This Is How To Relieve Constipation Of The Soul


Honesty is the easiest, hardest thing in the world.

Deep down we know what’s true, the things that feel good and right for us. That’s the easy bit.

The hard part is admitting it.

We feel our emotions aren’t worthy of expression, so we suppress them. Then we feel bad about how we feel. Then we feel bad about feeling bad.

In response, we perpetually pressure ourselves with shame dressed up as pep talks. We tell ourselves we should feel better. We should be better. We should get better.

Here’s the thing though: Should is a bastard and better is a bitch and what really matters is which truth you’re telling – the one you think you should, or the one you know you can’t. It’s a tough decision when both answers are wrong, and so we end up shoulding all over ourselves.

I should study this degree I hate because my parents prefer it that way.

I should keep my dreams locked in cage.

I should stay with him even though I know he’s not right for me.

I should buy this thing to impress those friends despite the debt and regret it will bring.

I should lose weight. I should talk less. I should try harder. I should act smarter.

We’re uncertain how our heart will take the rejection we tell ourselves awaits us when everyone discovers how we really feel and who we really are. Meanwhile, the shoulds keep growing stronger and spreading until we are up to our eyeballs. We are in deep should.

And so we bury our truth.

We swallow our anger and store it in our stomach. We hide hurt in our bones and we place pain in our… pancreas.

It’s all in there, everything we felt or feared, all the things we pretend don’t hurt us.

They’re there, in us.

Our bodies become a dusty attic devoted to the past and we carefully wrap our aggravations up tight. We place them in boxes in stack after stack, and they sit and they sit and maybe some cockroaches move in with a family of rats and a few moths start hanging out and then a spider arrives and before long there’s cobwebs clinging to the rafters of our heart and now, when we look at our soul space, it’s scary as fuck.

What began as a simple storage area is now a haunted house.

So we stay away.

We run and we hide from what’s inside.

Spiders? Fuck that. I’m gone.

Cockroaches and rats? No chance. Peace.

Dust and dirt and grime? Nope. Cleaning sucks. I’m not doing that shit.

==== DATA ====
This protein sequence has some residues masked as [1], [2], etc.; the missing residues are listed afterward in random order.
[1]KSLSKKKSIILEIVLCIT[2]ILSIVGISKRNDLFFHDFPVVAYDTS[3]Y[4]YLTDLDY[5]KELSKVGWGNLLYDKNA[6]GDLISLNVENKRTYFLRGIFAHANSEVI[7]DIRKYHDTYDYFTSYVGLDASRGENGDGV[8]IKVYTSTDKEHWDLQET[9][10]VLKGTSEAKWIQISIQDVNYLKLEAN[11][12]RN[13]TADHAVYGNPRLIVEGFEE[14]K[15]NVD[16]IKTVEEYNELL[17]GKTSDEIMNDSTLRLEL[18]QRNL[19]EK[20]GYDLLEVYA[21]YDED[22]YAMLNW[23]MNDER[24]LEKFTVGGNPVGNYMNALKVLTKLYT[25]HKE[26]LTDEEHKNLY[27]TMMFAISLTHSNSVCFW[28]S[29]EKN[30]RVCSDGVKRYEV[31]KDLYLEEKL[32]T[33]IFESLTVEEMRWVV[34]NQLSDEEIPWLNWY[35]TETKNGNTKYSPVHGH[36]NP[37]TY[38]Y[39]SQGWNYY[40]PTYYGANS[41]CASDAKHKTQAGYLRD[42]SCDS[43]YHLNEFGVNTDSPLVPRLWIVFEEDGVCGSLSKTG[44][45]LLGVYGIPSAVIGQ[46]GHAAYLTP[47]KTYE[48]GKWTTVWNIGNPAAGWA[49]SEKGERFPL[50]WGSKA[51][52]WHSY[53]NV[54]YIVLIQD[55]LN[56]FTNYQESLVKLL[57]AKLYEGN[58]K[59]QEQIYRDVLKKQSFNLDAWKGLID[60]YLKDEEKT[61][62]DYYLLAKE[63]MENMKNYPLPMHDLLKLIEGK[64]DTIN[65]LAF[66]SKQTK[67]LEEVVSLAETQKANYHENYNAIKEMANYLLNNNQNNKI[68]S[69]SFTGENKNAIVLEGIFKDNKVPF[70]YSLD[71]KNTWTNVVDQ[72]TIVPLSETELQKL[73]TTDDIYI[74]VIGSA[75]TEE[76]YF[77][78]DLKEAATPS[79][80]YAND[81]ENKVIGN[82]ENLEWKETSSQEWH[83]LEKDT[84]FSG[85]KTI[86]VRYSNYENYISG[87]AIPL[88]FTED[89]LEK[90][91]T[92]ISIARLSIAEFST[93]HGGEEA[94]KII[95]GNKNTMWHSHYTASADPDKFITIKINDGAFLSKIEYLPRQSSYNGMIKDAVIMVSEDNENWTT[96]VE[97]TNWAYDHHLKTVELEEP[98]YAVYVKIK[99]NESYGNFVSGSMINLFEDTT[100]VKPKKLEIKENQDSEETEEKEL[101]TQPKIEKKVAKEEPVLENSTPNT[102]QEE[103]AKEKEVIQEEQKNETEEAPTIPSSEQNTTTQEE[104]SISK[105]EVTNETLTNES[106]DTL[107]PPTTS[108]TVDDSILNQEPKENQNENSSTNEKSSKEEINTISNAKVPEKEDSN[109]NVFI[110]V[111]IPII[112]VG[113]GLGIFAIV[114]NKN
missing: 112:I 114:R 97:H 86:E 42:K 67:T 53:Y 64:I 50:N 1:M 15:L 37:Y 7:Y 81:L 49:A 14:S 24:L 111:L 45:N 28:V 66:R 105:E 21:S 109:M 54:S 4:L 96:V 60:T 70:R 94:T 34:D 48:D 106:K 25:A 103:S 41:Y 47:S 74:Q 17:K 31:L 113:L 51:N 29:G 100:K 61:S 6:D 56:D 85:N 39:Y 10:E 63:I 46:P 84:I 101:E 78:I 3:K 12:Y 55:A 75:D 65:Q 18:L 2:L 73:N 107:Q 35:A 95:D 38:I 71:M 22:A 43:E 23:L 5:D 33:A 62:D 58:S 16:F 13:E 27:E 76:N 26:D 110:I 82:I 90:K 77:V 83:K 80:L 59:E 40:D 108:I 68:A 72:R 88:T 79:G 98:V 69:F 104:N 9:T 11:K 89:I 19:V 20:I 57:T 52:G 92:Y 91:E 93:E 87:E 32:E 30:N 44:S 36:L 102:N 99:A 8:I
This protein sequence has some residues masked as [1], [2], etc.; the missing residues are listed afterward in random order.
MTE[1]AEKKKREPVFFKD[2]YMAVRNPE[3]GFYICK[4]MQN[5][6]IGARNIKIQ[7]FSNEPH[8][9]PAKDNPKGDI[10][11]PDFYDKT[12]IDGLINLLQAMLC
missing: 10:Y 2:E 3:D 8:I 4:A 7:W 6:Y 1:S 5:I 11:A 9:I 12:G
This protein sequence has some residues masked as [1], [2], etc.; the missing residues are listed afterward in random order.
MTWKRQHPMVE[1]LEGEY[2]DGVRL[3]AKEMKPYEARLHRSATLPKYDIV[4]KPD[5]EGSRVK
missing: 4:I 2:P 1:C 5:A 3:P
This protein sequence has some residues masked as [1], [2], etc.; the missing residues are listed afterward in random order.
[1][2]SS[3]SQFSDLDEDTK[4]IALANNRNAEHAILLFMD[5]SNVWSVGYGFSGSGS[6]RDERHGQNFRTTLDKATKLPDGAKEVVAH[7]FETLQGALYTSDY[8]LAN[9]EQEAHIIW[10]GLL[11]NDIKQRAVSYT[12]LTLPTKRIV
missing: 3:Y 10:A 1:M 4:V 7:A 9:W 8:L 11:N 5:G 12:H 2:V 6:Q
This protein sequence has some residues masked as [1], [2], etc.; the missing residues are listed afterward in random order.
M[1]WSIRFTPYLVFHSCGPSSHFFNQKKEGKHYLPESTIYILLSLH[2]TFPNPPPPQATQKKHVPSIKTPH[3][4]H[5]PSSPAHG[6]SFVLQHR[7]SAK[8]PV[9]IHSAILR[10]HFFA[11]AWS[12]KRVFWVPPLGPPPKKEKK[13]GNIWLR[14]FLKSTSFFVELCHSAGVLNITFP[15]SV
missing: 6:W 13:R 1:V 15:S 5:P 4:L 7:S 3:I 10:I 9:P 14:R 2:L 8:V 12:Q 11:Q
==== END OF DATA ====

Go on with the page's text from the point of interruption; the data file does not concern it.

The problem is this: Nothing inside us stays lost. We don’t lose our emotions in our bodies. We lose ourselves and who we are. We lose our way, we lose our strength, and then we lose hope.

We bury our feelings, hoping that we can just move on to tomorrow and forget about today, but our pain waits, festers, and ferments into something nastier and gnarlier. We refuse to tidy up and, eventually, we make a mess.

Our anger turns to bitterness. Our sorrow saps our self-esteem. Our rejection resurrects as fear and hopelessness. We neglect ourselves.

Slowly, we change.

We become the people we never wished to be. We stop standing up for what we believe, we don’t laugh so loud, and we try timid out and discover the comfortable conformity of normal. We grow tense and turn antsy.

Given time, our trauma transforms into triggers, and the softest scenes set us off: The sound of his voice. The burn of alcohol. A compliment. Sarcasm. The mirror.

Our body is the elephant in the room: It doesn’t forget, and it’s impossible to ignore (even if you really want to). Nothing is released unless we free it. Hurt just kind of gets stuck inside us, a constipation of the soul.

What’s the answer?

The answer is the easiest, hardest thing in the world.

Climb up into your attic. Sit down for a second.

Inhale. Exhale. Breathe.

Then get to cleaning.

Open the boxes and the windows. Let the light in. Get some fresh air in there.

Progress isn’t always hustle and bustle, to do lists, and the grind. It isn’t lack of sleep or networking, and it’s definitely not being busy.

Sometimes progress is a silent room. Sometimes progress means living your truth.

Sometimes progress means freedom.